In the essence of saving time, there have been a number of people that I have taken an instant dislike to, whether I’ve met them in person or not.
Not coincidentally, many political and sports figures seem to occupy a special pantheon in my aforementioned group.
Our junior senator from New York, for example, whom I’ve long believed was Stephen King’s inspiration for the Senator Stillson character in his book, “The Dead Zone.”
And pair her inclusion in that list with any number of today’s pampered and overcompensated athletes who refer to themselves in the third person, like the Leon the quarterback parody in those Bud Light commercials.
But that’s fodder for another column.
But over the past two years, my animus for former Enron Corp. chairman Ken Lay “buries the needle” on my personal dislike meter.
Since Enron imploded in a mammoth corporate scandal, 21 former employees of the company have been indicted, including those who toiled dangerously close to Lay, such as chief executive Jeffrey Skilling and chief financial officer Andrew Fastow.
For those needing a quick refresher course, Enron collapsed when it was discovered that the company — once among the 10 largest in the country — deftly employed a series of murky special purpose entities to mask billions in debt and artificially pump up profits like the Goodyear blimp.
The ensuing debacle cost thousands of former Enron employees their retirement nest eggs and resulted in the demise of Enron auditor Arthur Andersen.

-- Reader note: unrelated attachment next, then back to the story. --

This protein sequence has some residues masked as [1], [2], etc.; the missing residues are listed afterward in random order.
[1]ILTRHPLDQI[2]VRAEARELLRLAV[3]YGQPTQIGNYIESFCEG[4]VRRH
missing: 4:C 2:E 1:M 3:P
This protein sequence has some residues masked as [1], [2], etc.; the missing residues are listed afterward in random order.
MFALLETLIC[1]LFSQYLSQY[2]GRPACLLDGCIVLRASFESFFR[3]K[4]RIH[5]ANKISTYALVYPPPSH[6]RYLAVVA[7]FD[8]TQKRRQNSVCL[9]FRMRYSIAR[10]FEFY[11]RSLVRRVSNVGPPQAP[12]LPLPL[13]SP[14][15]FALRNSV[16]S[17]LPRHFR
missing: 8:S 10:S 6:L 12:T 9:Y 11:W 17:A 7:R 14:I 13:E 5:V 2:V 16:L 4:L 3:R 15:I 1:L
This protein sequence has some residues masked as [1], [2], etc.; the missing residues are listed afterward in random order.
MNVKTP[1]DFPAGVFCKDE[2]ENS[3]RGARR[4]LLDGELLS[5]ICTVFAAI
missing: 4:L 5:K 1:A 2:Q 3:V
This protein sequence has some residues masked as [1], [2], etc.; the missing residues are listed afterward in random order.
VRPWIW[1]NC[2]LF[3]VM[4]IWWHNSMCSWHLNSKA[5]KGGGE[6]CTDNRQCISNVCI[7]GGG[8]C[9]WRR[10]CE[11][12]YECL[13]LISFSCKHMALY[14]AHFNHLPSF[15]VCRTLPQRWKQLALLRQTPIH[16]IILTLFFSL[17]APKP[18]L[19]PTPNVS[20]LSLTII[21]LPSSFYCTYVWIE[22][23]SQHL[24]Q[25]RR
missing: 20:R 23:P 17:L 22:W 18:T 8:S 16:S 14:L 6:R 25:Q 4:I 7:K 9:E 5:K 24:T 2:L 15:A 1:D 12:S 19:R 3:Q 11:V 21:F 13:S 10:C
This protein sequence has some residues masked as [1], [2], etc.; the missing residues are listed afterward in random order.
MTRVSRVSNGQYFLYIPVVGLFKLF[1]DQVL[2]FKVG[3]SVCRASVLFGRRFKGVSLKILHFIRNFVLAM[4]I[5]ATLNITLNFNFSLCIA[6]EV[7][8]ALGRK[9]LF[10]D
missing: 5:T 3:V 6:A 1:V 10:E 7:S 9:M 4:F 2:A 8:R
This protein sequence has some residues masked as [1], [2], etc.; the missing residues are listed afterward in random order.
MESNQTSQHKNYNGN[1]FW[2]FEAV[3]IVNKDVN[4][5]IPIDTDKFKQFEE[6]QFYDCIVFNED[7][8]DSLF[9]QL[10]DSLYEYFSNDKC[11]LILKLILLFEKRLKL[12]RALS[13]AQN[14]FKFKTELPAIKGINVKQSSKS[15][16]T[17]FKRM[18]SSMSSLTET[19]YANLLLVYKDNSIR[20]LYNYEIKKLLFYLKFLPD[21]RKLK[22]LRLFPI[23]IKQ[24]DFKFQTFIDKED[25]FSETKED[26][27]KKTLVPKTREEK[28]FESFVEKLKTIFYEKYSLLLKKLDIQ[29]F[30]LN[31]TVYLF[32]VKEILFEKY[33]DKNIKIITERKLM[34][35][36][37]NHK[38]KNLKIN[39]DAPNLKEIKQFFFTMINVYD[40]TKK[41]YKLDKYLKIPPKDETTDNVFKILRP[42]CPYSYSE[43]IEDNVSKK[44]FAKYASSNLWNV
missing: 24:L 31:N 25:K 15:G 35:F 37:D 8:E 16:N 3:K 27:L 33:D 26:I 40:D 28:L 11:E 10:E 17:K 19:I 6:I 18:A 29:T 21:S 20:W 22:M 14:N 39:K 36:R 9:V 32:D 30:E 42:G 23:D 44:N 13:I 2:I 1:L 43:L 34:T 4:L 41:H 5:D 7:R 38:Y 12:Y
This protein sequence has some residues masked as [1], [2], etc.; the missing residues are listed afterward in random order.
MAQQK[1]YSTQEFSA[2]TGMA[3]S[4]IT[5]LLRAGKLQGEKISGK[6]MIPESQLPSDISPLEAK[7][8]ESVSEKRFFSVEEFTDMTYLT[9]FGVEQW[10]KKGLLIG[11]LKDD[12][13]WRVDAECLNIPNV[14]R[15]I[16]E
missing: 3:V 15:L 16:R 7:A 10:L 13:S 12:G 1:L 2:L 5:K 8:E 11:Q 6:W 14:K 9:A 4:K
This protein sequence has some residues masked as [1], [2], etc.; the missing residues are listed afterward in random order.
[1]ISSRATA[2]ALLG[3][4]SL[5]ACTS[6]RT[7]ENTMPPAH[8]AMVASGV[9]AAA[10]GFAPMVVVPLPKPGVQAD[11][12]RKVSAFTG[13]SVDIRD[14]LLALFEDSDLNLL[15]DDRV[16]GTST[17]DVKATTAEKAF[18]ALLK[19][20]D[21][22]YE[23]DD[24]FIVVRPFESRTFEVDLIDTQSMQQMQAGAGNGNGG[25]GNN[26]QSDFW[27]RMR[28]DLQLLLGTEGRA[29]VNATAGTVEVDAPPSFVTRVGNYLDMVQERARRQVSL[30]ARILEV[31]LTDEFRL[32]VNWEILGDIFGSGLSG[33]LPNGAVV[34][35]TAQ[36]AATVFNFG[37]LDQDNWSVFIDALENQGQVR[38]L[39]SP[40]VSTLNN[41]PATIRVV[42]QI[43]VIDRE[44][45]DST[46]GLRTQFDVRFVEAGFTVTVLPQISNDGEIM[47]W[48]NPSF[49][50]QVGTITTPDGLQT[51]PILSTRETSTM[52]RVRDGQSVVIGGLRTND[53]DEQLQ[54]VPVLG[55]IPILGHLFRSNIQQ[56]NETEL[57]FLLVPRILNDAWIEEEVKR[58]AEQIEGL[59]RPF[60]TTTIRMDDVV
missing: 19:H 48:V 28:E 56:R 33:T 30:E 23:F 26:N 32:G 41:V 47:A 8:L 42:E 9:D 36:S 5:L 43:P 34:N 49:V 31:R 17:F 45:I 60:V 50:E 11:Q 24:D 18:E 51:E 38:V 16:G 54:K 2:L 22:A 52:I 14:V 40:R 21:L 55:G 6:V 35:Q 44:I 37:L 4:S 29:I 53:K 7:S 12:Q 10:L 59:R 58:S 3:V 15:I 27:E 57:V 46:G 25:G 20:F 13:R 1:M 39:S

But justice may be on the horizon.
Prosecutors are expected to ask a federal grand jury to indict Lay, and if all is holy, have him join his former colleagues as a guest of the government for the ensuing two decades or so.
And, with a straight face, Lay’s barrister — one Michael Ramsey — rhetorically asked reporters in Houston the question of the year, if not the century: “Indict him for what?”
This legal genius was unclear as to exactly what prosecutors could charge Lay with.
By now, Lay should have, ahem, accumulated enough wealth to retain counsel a bit more grounded in reality.
Okay, let’s start with a series of million-dollar trades he made before the company went belly up, basically lying to the investing public and analysts about the condition of the company. And we won’t even bring up Enron’s complicity in the energy mess in California.
Schadenfreude is a phrase that seems to have gained traction in recent years. Literally translated, it means “a malicious satisfaction in the misfortunes of others.”
It’s safe to say thousands of former employees will experience schadenfreude at the sight of Lay donning prison denim. Thanks to him and his former colleagues in the Enron executive suite, it’s about all they have left.
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